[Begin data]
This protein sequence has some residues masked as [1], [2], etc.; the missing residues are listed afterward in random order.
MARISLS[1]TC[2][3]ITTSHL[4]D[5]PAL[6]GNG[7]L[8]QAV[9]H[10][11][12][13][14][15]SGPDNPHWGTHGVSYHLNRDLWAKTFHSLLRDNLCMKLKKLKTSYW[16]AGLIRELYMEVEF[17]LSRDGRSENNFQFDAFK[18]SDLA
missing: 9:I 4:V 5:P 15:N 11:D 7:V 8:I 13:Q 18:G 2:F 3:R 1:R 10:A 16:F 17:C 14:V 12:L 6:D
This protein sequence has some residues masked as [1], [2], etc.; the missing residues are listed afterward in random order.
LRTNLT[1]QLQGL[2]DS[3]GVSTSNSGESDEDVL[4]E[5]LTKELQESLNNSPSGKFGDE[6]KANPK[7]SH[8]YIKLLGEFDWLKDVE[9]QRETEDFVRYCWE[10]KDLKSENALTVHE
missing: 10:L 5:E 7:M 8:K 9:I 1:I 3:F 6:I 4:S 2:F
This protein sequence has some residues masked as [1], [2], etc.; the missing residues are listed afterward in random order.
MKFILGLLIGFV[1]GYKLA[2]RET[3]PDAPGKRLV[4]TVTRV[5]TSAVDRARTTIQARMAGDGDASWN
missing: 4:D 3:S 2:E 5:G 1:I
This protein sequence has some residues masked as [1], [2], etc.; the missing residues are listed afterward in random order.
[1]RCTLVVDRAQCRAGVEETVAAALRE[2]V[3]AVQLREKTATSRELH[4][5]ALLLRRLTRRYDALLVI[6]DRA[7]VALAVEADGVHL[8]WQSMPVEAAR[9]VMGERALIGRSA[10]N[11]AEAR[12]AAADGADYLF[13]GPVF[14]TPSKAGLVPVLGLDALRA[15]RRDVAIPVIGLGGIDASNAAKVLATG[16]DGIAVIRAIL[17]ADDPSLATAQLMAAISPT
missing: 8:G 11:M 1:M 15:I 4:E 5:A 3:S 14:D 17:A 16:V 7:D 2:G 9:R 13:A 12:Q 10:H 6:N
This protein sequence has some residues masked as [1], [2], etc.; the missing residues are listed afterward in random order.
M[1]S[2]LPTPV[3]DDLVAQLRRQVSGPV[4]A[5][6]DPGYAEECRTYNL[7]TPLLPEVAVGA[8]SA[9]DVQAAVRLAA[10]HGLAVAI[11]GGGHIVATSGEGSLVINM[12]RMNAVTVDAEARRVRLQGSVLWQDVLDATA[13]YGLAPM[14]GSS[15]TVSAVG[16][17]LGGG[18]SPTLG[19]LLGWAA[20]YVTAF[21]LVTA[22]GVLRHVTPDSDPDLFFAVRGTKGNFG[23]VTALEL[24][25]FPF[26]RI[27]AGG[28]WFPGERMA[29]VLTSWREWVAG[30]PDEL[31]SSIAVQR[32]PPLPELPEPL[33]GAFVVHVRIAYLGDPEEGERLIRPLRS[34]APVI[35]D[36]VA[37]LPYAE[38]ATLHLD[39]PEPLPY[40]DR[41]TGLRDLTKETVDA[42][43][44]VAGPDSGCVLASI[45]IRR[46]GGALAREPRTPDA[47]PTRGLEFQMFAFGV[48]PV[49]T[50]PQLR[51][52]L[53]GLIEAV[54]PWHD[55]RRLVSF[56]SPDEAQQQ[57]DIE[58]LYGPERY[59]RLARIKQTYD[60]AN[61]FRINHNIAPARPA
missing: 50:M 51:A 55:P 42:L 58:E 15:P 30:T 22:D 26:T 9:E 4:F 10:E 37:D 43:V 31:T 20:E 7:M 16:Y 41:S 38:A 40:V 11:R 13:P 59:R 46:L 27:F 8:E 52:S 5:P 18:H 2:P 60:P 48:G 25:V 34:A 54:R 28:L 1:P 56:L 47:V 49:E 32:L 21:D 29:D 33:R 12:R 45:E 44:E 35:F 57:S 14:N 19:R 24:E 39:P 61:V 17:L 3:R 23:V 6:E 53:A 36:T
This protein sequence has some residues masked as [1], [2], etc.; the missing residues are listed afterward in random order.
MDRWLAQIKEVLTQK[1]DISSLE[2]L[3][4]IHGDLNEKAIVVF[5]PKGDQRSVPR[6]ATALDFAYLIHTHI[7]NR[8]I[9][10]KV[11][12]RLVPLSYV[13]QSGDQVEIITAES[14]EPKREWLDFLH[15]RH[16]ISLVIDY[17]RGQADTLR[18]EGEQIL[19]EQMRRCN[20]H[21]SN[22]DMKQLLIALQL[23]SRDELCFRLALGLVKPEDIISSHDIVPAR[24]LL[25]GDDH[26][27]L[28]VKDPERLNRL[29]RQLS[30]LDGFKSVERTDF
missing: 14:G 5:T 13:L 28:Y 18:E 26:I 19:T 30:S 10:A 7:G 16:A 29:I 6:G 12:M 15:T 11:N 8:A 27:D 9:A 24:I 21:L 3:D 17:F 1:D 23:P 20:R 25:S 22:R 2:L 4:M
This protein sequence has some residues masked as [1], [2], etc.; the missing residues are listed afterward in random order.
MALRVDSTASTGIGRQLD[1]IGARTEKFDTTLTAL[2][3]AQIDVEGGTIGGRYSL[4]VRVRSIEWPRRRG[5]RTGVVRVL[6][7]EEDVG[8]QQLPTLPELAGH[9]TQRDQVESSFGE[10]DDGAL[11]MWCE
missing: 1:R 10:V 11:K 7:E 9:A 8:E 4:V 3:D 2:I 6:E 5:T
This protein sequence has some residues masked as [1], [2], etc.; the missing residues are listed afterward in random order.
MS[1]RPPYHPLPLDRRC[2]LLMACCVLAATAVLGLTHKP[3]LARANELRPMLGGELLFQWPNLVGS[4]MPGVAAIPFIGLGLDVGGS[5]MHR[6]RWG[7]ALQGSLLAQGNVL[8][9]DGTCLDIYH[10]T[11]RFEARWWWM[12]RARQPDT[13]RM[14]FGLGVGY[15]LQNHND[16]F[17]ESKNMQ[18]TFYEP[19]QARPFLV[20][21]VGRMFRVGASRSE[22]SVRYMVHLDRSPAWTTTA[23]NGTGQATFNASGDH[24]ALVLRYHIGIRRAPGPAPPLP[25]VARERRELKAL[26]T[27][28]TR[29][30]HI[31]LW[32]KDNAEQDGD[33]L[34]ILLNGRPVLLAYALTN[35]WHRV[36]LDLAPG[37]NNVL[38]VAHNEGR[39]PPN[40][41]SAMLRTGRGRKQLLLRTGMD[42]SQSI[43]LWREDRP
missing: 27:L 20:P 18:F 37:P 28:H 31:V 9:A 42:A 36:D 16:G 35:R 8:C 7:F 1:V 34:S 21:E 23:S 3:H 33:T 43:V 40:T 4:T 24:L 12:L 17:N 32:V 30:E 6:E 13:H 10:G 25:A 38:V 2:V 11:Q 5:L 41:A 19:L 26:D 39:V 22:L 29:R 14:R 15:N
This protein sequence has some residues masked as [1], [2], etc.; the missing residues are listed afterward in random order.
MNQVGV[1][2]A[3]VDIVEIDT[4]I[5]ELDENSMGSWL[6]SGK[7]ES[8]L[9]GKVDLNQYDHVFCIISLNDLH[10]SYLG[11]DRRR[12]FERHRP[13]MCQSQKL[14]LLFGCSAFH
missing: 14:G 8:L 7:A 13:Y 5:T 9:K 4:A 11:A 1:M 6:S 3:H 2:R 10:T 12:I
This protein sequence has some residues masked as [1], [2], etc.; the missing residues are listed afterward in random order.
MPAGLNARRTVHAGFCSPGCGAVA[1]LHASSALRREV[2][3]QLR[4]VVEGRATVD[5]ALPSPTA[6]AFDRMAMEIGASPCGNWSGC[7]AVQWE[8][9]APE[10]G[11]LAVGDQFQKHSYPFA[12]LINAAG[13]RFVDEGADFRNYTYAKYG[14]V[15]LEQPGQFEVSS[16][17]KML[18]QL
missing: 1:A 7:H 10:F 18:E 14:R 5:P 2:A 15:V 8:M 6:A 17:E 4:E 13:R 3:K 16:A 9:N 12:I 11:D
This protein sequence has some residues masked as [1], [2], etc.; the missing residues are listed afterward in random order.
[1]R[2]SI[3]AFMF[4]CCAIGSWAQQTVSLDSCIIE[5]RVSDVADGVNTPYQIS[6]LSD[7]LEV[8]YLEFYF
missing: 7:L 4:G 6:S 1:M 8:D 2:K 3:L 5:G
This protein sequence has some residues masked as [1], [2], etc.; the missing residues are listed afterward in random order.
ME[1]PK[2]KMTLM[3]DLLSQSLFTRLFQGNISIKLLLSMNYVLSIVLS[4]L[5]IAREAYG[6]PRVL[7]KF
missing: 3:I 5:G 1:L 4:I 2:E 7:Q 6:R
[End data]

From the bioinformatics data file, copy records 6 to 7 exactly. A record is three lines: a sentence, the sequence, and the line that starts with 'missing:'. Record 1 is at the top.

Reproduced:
This protein sequence has some residues masked as [1], [2], etc.; the missing residues are listed afterward in random order.
MDRWLAQIKEVLTQK[1]DISSLE[2]L[3][4]IHGDLNEKAIVVF[5]PKGDQRSVPR[6]ATALDFAYLIHTHI[7]NR[8]I[9][10]KV[11][12]RLVPLSYV[13]QSGDQVEIITAES[14]EPKREWLDFLH[15]RH[16]ISLVIDY[17]RGQADTLR[18]EGEQIL[19]EQMRRCN[20]H[21]SN[22]DMKQLLIALQL[23]SRDELCFRLALGLVKPEDIISSHDIVPAR[24]LL[25]GDDH[26][27]L[28]VKDPERLNRL[29]RQLS[30]LDGFKSVERTDF
missing: 14:G 5:T 13:L 28:Y 18:E 26:I 19:T 30:S 10:A 7:G 16:A 29:I 6:G 12:M 15:T 11:N 8:A 27:D 9:A 24:I 21:L 3:D 17:F 1:D 23:P 20:R 25:S 22:R 2:L 4:M
This protein sequence has some residues masked as [1], [2], etc.; the missing residues are listed afterward in random order.
MALRVDSTASTGIGRQLD[1]IGARTEKFDTTLTAL[2][3]AQIDVEGGTIGGRYSL[4]VRVRSIEWPRRRG[5]RTGVVRVL[6][7]EEDVG[8]QQLPTLPELAGH[9]TQRDQVESSFGE[10]DDGAL[11]MWCE
missing: 1:R 10:V 11:K 7:E 9:A 8:E 4:V 3:D 2:I 6:E 5:T